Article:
feeding as input to the trained neural network the scaled frequency of occurrence of characters of a file to identify the language type of the file.
6. The method of claim 5 wherein the step of tabulating frequency of occurrence of characters in the file further comprises tabulating frequency of occurrence of characters in an initial portion of the file.
7. The method of claim 5 wherein the pre-determined threshold is 0.25.
8. The method of claim 5 wherein the step of training the neural network is performed off-line using scaled frequencies of occurrence of characters to develop a data set characteristic of the language type included in the file.
9. A language type recognizer comprising:
a tabulator that tabulates frequency of occurrence of characters in a file, the file containing characters of a language;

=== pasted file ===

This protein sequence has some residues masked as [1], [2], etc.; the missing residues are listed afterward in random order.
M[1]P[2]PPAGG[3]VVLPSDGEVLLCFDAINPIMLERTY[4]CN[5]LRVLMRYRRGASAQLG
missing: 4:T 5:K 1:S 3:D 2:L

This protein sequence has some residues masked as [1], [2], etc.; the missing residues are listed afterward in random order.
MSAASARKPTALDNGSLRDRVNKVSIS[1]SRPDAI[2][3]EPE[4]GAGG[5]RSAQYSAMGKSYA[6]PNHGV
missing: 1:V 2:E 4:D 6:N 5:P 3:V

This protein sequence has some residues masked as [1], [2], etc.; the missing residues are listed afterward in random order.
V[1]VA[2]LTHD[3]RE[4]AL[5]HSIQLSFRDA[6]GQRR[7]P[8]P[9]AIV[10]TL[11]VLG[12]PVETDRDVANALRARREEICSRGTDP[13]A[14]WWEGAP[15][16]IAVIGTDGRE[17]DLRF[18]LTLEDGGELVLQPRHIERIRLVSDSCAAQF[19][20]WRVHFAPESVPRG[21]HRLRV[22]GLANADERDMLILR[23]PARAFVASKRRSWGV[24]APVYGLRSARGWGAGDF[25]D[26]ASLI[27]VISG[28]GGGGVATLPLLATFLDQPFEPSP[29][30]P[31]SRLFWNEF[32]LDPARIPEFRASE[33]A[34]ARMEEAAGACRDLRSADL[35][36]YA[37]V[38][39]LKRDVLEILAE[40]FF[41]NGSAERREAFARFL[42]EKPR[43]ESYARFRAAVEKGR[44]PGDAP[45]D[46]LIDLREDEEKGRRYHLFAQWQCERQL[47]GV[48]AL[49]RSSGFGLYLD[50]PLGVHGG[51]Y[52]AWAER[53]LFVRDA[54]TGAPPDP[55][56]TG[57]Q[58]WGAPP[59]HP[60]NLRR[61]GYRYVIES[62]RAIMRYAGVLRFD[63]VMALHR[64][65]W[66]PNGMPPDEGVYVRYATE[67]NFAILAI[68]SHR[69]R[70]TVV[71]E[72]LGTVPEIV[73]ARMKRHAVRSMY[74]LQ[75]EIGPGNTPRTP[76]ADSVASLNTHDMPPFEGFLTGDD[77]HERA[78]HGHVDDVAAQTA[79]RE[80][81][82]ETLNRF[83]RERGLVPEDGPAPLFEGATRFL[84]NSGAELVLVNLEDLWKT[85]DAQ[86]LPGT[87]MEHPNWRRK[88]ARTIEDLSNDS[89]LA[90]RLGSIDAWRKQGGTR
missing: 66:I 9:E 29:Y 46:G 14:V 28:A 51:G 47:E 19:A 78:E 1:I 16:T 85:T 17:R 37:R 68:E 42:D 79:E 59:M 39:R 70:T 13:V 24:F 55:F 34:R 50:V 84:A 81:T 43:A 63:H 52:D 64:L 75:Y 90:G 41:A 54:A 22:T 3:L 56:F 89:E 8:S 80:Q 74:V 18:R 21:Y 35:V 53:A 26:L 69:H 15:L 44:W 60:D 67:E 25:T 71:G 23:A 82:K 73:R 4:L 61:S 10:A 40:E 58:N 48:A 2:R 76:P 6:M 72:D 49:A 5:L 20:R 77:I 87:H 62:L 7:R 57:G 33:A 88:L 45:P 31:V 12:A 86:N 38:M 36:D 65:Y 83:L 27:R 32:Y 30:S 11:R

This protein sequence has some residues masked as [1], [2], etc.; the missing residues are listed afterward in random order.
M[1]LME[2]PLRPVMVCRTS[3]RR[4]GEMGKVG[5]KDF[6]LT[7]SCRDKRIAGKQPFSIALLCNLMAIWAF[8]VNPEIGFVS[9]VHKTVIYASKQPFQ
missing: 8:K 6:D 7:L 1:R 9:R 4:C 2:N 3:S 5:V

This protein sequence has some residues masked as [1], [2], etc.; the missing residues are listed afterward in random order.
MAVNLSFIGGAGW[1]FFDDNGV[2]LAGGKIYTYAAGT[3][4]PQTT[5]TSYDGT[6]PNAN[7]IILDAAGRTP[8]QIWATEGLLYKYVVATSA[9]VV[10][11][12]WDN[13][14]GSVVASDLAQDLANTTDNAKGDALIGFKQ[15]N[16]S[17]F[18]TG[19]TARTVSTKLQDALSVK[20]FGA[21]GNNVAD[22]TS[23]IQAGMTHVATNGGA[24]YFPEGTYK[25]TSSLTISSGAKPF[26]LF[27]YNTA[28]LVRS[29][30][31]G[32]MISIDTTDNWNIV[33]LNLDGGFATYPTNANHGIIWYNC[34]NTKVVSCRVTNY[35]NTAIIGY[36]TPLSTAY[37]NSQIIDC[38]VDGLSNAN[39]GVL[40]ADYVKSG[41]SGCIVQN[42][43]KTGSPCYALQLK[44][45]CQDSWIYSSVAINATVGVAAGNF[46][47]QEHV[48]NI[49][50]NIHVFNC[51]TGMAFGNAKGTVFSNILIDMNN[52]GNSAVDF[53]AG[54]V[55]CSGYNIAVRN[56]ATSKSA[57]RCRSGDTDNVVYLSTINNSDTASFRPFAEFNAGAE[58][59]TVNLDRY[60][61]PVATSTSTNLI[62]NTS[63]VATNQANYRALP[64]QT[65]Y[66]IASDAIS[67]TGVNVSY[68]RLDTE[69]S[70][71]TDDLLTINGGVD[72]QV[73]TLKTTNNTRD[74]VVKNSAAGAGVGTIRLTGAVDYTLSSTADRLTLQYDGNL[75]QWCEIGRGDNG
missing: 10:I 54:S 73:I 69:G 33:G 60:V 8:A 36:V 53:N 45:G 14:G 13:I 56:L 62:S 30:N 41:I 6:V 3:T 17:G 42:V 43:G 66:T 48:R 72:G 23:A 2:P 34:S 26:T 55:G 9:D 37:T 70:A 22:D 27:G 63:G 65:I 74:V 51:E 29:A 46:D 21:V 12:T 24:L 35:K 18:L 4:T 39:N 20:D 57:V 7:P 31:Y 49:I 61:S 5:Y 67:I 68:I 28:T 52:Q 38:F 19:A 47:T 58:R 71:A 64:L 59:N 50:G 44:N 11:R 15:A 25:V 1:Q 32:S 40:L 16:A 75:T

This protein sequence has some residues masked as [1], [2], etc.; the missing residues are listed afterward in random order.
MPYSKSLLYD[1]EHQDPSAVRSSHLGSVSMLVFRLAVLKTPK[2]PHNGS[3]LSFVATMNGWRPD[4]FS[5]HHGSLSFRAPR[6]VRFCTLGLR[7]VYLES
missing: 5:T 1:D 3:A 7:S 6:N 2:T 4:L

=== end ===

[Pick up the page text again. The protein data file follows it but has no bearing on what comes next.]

a scaler that scales the frequency of occurrence of characters in the file, wherein the scaler scales a tabulated frequency of zero to a scaled frequency of 0.00, scales all tabulated frequencies greater than a pre-determined threshold to a scaled frequency of 1.00, and linearly scales all tabulated frequencies greater than a zero but less than the pre-determined threshold to scaled frequencies in the range 0.10 and 1.00; and
a neural network that accepts as input the scaled frequency of occurrence of characters to identify the language type of the characters in the file.
10. The language type recognizer of claim 9 wherein the tabulator tabulates frequency of occurrence of characters in an initial portion of the file.